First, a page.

Pastoral Care Lay Ministries support the well-being of all church members and supplement – not replace – the activities of clergy, so that clergy can attend to more immediate personal and spiritual needs of members. Volunteers are needed for three developing pastoral care lay ministries: Friendly Visitors Program; Transportation Ministry; and Meals Ministry. If you are interested in learning more about these activities and the trainings that are involved, please contact Michelle Layman or Wayne Piper and sign up on the bulletin board in the Pine Room.
St. Luke’s Pastoral Care Mission Statement
St. Luke’s is a faithful community dedicated to providing compassionate and caring support for one another as Christ loves and cares for us. We do so through caring relationships, attentiveness to parishioners’ pastoral needs, assisting and nurturing members in times of crisis and transition, and striving to maintain a connection with all members of our church family, especially the homebound, elderly, infirm, physically and emotionally challenged.
Pastoral Care Goals and Beliefs
We seek to help all parishioners see themselves as active partners in the mission and ministry of the church.
We believe that each member has spiritual gifts to offer. Our goal in this ministry is to educate, organize, and empower members of St. Luke’s who feel called to this ministry to provide pastoral care by accepting and preparing for the responsibilities of laity to care for each other.
It is our belief that during times of health crisis, life’s transitions, and difficult times, a caring relationship with someone who will faithfully listen, empathize, pray with and for them, and encourage them with Christ’s love and care can make a difference in the lives of both givers an receivers.
We strive to serve others as we are all called to do in our Baptismal vows. We believe that in serving others, we serve Christ himself.
We believe that lay ministry pastoral care can supplement the pastoral care provided by clergy and provide for the needs of those whose care may go unmet. . This allows clergy to more fully address other pastoral crises, do hospital and surgical visitations, and meet immediate personal and spiritual needs of members of the parish.
We recognize that some prefer to have pastoral care provided only by the clergy, and we will offer each parishioner the opportunity to indicate whether or not they wish to be served by these lay ministries.
We believe in the ministry of presence, selfless listening support, and the importance of staying connected through this ministry of connection. We are committed to the well being of our members.
What are the Pastoral Care Lay Ministries of St. Luke’s?
Lay ministries that offer opportunities to serve are: Audio Companions, Card Ministry, Eucharistic Visitors, Friendly Visitors, Needlers: Prayer Shawls, Baby Blankets and Lap Robes, Meals Ministry, Prayer Chain/Prayer Group Ministry, and Transportation Ministry.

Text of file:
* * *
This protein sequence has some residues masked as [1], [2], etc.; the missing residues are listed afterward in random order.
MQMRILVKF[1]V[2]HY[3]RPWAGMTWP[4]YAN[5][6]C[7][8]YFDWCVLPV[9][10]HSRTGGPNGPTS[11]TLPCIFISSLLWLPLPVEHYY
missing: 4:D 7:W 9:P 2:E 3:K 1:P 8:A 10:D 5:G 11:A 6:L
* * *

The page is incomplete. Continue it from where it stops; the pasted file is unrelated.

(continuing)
Some of the lay ministries are short term and some require longer term commitments. Refer to the description of each ministry in this manual.
Have we missed something?
Often, ministries within congregations begin by a parishioner having a passion to serve in a particular area. If you are feeling called to a ministry not currently offered, please talk with Father Applegate or Deacon Mary.
Whom do we serve?
The primary goal of St. Luke’s lay pastoral care ministry is to meet the ongoing needs of our parishioners.
Who can serve as a Lay Pastoral Care Minister?
All baptized Christians are called by Christ to serve others in need both within the congregation and within the greater community.
How do I know I am qualified to serve as a Lay Pastoral Care Minister?
Caring for others requires a compassionate heart and a ministry of presence. If you are feeling a passion or call for any of these lay ministries we suggest that you talk to the Rev. Dr. Stephen Applegate, the Rev. Dcn. Mary Raysa, or the leader of the specific lay ministry.
Does it take any additional training to participate in a Lay Pastoral Care Ministry?
There are a few lay ministries that do require some training as required by the Diocese of Southern Ohio and by the nature of the ministry itself. For example, both Eucharistic visitors and participants in the Friendly Visitor program will receive additional training. Such training will help develop and broaden the relationships with those you serve as well as deepen your own spiritual faith. It is best to refer to the individual ministry description to identify any additional training that might be required.
I have a family member or know of a parishioner who is in need of care and support. Whom do I contact?
We recommend you contact any one of the people below:
Church Office, 740-587-0167, firstname.lastname@example.org
The Rev. Dr. Stephen Applegate, 740- 587-0167, email@example.com
The Rev. Dcn. Mary Raysa, 614-537-3972, firstname.lastname@example.org
While the purpose of this manual is to describe Lay Pastoral Care Ministries within our parish, we are fortunate that the Licking County community offers a number of both complementary and private services that are helpful in assisting those who have specific needs. Here is a list of some websites and contact numbers you might find helpful.